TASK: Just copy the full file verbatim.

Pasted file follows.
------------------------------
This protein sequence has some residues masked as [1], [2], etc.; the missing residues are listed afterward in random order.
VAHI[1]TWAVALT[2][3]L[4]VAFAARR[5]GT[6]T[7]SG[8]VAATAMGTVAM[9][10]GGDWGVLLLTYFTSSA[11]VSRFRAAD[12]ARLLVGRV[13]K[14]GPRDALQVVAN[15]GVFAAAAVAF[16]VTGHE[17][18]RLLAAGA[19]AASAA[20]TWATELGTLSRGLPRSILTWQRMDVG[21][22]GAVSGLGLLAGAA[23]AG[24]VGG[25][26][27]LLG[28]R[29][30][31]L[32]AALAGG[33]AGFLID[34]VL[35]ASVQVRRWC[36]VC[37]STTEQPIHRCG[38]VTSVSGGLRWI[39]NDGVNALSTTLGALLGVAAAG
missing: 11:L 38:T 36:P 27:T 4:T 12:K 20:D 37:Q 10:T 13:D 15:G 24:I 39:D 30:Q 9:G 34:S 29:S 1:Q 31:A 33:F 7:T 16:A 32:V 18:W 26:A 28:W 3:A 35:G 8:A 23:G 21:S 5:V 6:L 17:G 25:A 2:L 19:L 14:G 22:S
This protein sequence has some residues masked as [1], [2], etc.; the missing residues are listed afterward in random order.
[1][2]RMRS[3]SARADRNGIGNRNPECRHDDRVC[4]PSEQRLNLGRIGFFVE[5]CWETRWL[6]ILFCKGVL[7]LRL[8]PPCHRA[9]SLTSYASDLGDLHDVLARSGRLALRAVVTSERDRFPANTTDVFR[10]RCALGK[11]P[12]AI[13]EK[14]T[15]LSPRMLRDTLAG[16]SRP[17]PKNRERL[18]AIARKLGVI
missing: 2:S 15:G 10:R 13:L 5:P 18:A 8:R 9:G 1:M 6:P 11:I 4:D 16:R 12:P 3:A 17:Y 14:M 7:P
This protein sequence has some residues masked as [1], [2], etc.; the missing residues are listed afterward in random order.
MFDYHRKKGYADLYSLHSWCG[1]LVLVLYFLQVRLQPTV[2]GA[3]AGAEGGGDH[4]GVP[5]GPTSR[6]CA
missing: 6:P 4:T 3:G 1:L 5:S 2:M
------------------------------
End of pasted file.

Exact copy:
This protein sequence has some residues masked as [1], [2], etc.; the missing residues are listed afterward in random order.
VAHI[1]TWAVALT[2][3]L[4]VAFAARR[5]GT[6]T[7]SG[8]VAATAMGTVAM[9][10]GGDWGVLLLTYFTSSA[11]VSRFRAAD[12]ARLLVGRV[13]K[14]GPRDALQVVAN[15]GVFAAAAVAF[16]VTGHE[17][18]RLLAAGA[19]AASAA[20]TWATELGTLSRGLPRSILTWQRMDVG[21][22]GAVSGLGLLAGAA[23]AG[24]VGG[25][26][27]LLG[28]R[29][30][31]L[32]AALAGG[33]AGFLID[34]VL[35]ASVQVRRWC[36]VC[37]STTEQPIHRCG[38]VTSVSGGLRWI[39]NDGVNALSTTLGALLGVAAAG
missing: 11:L 38:T 36:P 27:T 4:T 12:K 20:D 37:Q 10:T 13:D 15:G 24:I 39:D 30:Q 9:G 34:S 29:S 1:Q 31:A 33:F 7:T 16:A 32:V 18:W 26:A 28:W 3:A 35:G 8:A 23:G 21:S 5:V 6:L 17:G 25:A 2:L 19:L 14:G 22:S
This protein sequence has some residues masked as [1], [2], etc.; the missing residues are listed afterward in random order.
[1][2]RMRS[3]SARADRNGIGNRNPECRHDDRVC[4]PSEQRLNLGRIGFFVE[5]CWETRWL[6]ILFCKGVL[7]LRL[8]PPCHRA[9]SLTSYASDLGDLHDVLARSGRLALRAVVTSERDRFPANTTDVFR[10]RCALGK[11]P[12]AI[13]EK[14]T[15]LSPRMLRDTLAG[16]SRP[17]PKNRERL[18]AIARKLGVI
missing: 2:S 15:G 10:R 13:L 5:P 18:A 8:R 9:G 1:M 6:P 11:I 4:D 16:R 12:P 3:A 17:Y 14:M 7:P
This protein sequence has some residues masked as [1], [2], etc.; the missing residues are listed afterward in random order.
MFDYHRKKGYADLYSLHSWCG[1]LVLVLYFLQVRLQPTV[2]GA[3]AGAEGGGDH[4]GVP[5]GPTSR[6]CA
missing: 6:P 4:T 3:G 1:L 5:S 2:M